Chinatown rings in Lunar New Year with colorful parade – Chicago Tribune newstrendslive

Chinatown came alive Sunday afternoon with explosive color, laughter and music as Chicago celebrated the Lunar New Year with a lively parade.

Brandy Kline, who attended the parade with her 4-year-old, said she had moved to the city from Milwaukee a year and a half ago in order to meet new people and be around different cultures. She now lives in Avondale.

“(We’re) trying to sort of, now that the pandemic feels like it’s coming down, to spread out and spend some time in other neighborhoods, and spend money locally, support all the businesses that are still trying to pull back,” said Kline, who had been carrying her daughter on her shoulders.

Dragons danced up South Wentworth Avenue under red lanterns hanging across the street as people dressed up as rabbits bounced along. This Chinese New Year fell on Jan. 22, marking the beginning of the Year of the Rabbit.

The parade traveled from the intersection of West 24th Street and South Wentworth Avenue north toward the viewing stand at Cermak Road and Wentworth. Marching bands marked the parade with a drumming beat and booming trumpets.

Paradegoers swarmed restaurants and shops as the parade drew to a close around 1:40 p.m. Snow covered the distinctive roofs of the buildings that lined the street, establishments brimming with patrons.

Outside a souvenir shop, Zach Knoch waited with his two sons for his wife and daughter. Knoch told the Tribune he met his wife in China while they were teaching there for a few years. His oldest son is 11 — which makes this his Year of the Rabbit.

Knoch and his wife had been to the Chinese New Year Parade eight years ago and enjoyed it.

“We like Chinese culture, and we decided this was a good year to kind of come back,” he said. “The kids were just the right age, so it was kind of good timing.”

The Knoch family was headed to lunch — dumplings, maybe, said one of the kids as his father chuckled.

Nozomi and Lauren Shirato brought their daughter, who is half-Japanese, to the parade in hopes that she could connect with another Asian culture as an Asian American herself.

Lauren Shirato has lived in Chicago for 20 years, but it’s her first time participating in the New Year parade. In 2022, the family had been eating dim sum during the parade and saw some dragons from afar and decided to come this year to see them up close.

“Our daughter’s age — she’s 3 ½ — so she can kind of understand,” Nozomi Shirato said. “She celebrates the Chinese New Year at her day care, so she’s more aware of her East Asian identity. So I think she really enjoyed coming here.”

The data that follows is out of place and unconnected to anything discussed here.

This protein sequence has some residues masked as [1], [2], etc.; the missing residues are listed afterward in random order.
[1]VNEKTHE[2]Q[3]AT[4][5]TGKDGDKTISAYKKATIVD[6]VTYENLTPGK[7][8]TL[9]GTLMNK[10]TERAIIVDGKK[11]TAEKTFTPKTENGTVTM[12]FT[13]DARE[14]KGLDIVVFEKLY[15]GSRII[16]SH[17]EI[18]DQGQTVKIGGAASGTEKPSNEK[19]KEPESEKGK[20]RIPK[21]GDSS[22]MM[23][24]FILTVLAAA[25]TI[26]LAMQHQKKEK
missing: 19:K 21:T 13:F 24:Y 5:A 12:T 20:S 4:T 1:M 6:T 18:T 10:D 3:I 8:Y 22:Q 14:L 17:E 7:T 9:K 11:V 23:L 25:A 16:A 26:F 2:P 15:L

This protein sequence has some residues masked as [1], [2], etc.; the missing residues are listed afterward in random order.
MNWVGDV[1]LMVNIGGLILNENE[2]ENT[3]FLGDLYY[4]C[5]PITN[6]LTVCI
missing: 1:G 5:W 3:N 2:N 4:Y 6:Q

The only disappointing aspect to the day, Lauren Shirato said, was the long wait times at restaurants and stores in Chinatown after the parade. But the family was able to enjoy some dim sum nonetheless.

Marchers wear rabbit ears for the Year of the Rabbit during the Lunar New Year Parade through Chicago's Chinatown on Jan. 29, 2023.
Performers play music during lion dances on Jan. 29, 2023, at Chinatown's Lunar New Year Parade.

Grace Shi, 22, said watching the parade was very nostalgic because she has seen it every year since she was little. She lives in Brighton Park but spends a lot of time in Chinatown, she said, since it’s where her family goes to church.

“It’s different now that I’m older, but it was still really nostalgic and really fun for me to watch” the parade, she said.

Shi talked about the Jan. 21 shooting in Monterey Park, California, in which a gunman killed 11 people at a ballroom dance studio on the eve of Lunar New Year.

“I think it was obviously a very tragic event, and it was heartbreaking for a lot of us in the community. Because I think since COVID, there’s just been a lot of Asian hate in general,” she said. “I mean, the shooting was a separate event, because it was not necessarily a hate crime.”

But, she added, the tragedy underscored the mental health crisis happening in the Asian community in the United States.

“I think it’s easy to get wrapped up in all the negatives because of what’s been going on lately,” Shi said. “So having some positivity and looking forward to a new year, a better year, really helps us get through.”

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